Just a glimpse at "how they do it": pipes covered in ice, "dripping" ... 

This mountain reminded me of the limestone mountains of Turkey, with small cabins carved inside the mountain, and tons of chimneys springing from the mountain tops. The clouds make for very realistic smoke ...On the right: details of "the chimneys".

On the way out - seeing the light from the ticket cottage through the narrow path. 
Click on the picture to see the whole album from this trip.  

Sunday, January 12, 2014

Winter Musings

“I wonder if the snow loves the trees and fields, that it kisses them so gently? And then it covers them up snug, you know, with a white quilt; and perhaps it says "Go to sleep, darlings, till the summer comes again.” - Lewis Carroll. 

Well, Happy New Year, everyone!

I’ve read somewhere that this is a tall order: how can you possibly wish someone, in good faith, a whole year of “happy”?! That’s 365 days of “happy”! Anyone who’s lived more than an hour on this planet knows that’s impossible … So – take what you wish from that whole year, and make it a happy one! It’s all different for each one of us, I am sure.

The travel compass is all but missing in our winters. We live winter by a different pace and we measure it by a different clock yet than other seasons. We stay put and lazy during these months. It’s a slow passing, really: we cozy up with books and kittens, cook too much and eat likewise, use the crock-pot a lot and the “magic” fleece blanket almost every day. We pull out the knitting needles and virtually stop having garage woodworking projects. There is not much outdoor activity going on, other than feeding the birdies, or shoveling the driveway, occasionally.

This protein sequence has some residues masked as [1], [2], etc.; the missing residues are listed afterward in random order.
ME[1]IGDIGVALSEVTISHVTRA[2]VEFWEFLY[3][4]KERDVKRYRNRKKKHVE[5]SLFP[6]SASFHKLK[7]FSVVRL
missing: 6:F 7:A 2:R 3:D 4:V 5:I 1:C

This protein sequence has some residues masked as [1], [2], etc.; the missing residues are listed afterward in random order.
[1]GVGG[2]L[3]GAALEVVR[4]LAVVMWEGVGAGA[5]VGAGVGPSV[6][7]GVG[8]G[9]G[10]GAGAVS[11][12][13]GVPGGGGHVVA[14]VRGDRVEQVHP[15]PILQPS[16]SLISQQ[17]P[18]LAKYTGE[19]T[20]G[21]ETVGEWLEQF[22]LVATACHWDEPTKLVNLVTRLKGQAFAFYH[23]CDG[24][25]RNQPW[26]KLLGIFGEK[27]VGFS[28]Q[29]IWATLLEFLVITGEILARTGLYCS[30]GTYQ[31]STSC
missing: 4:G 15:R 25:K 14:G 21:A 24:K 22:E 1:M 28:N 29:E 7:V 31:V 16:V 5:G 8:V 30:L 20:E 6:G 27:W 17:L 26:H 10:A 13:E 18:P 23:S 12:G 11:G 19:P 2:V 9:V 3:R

Like lazy hibernating groundhogs, we sometime, with cobweb eyes, peer out from the warmth of our home, through our chilled window portholes, to see lots of drab, less of green and lots of snow in our back yard - when we do bother to peel ourselves from the couches.

We’ve had a white winter so far – cold and gray, for the most part, and the inversion has been crazy and gagging, again, this year. People born and raised here continue to say, every year, that “this is the worst they’ve ever seen it”. I guess the 3 ½ car per family ratio around here, in the narrow valley, won’t help it a bit! One more winter like this and we’re on our way to California – we say, again, for the fourth year in a row.

We’re making travel plans for the year, but so far that’s where the travel ends: in the plans. We’re staying indoors watching the sparrows frisky in the snow and listening to Gypsy mourning the warmer days. I think he himself only believes in happy new summer, really … 

They're hungry!

There is a bush of mums in the picture on the left, but the rest of them ... are "evergreens" - if this is the color of an evergreen, I give up! 

Our back yard: what we see for ... umm ... about 6 months starting every November or so ...

"The way a crow / Shook down on me / The dust of snow / From a hemlock tree. ...
(Robert Frost) (replace your own bird and tree in there ...) 

The picture of desperation, or calm: Gypsy, waiting for birds, or spring - not sure which ... 

The picture of winter, in my mind: Gypsy and Li'l Kitty snoozing on the "magic" fleece blanket. Not sure what they put in that texture, but it's the ultimate downer for my felines. And me.